Scottish holidaymakers have snapped up last-minute short-haul sunshine deals after a sluggish start to bookings earlier in the year, according to the Scottish Passenger Agents’ Association (SPAA).
Thousands of Scots booked late deals through travel agents when the summer heatwave failed to emerge, with beach resorts across Europe topping the list of destinations.
SPAA vice president Joanne Dooey said that the late deals market had spiked massively in June and July, with fed-up holidaymakers who had planned to stay at home making a last-minute decision to jet off.
She said: ‘There was a very poor start to the year, and I think that was down to a lot of people deciding not to go abroad because of Brexit, which was initially supposed to happen in March.
‘But ever since June we have seen confidence in the market start to return. I think this is down to a number of factors. People knew that Brexit would not affect summer holidays after being extended to October 31; the summer heatwave failed to emerge after an initial hot spell of weather at Easter; and people realised that staying at home and arranging days out with the family can be quite costly.
‘Some of my own team have almost 30 years of experience in travel and they cannot remember a time when so many people were coming in to book late deals. I think, overall, people have been feeling a bit fed up and a holiday gives them something to look forward to.
‘The Costas, Canaries, Turkey and Greece have all seen a really strong lates market and we are also seeing more people booking for next summer than we would normally expect at this time of year.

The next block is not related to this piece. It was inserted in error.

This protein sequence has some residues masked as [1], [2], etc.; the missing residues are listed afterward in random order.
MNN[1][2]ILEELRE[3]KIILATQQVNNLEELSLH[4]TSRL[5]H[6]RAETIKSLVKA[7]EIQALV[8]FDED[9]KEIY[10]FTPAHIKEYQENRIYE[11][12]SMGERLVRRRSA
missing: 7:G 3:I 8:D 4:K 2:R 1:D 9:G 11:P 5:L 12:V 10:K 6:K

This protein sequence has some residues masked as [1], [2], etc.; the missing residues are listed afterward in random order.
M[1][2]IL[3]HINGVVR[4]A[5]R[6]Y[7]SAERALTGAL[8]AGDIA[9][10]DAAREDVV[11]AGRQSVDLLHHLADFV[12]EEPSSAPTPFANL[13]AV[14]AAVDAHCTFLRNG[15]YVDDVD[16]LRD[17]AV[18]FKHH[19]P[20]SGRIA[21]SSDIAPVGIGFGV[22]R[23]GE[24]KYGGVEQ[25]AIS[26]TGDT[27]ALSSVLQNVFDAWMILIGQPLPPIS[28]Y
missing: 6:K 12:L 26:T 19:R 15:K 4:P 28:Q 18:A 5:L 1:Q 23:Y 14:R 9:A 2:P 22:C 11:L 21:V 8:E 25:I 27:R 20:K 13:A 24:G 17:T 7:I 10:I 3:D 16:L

‘For 2020, it looks like the early booker will be the winner as there will be less capacity for travelling directly from Scottish airports.’
While late deals for Europe have been snapped up this summer, the luxury and long-haul market has remained sluggish throughout 2019. Ms Dooey believes this is one area of the travel industry where the potential fall-out from Brexit may still be having an impact.
She added: ‘The luxury market has been quite difficult this year as many of the affluent customers booking high-end holidays have investment portfolios that could be affected by Brexit or run businesses that trade with Europe. They are much cagier and are adopting a wait and see approach.’
The collapse of Thomas Cook underlined the importance of consumer protection, particularly the ATOL scheme which ensures that most British travellers shouldn’t be left out of pocket or stranded overseas. The operator’s demise triggered the biggest ever peacetime repatriation to bring more than 150,000 British holidaymakers home.
The SPAA, founded in 1921, is the world’s oldest organisation representing travel agents. It currently has 120 members and 92 associate members across the travel and transport industry.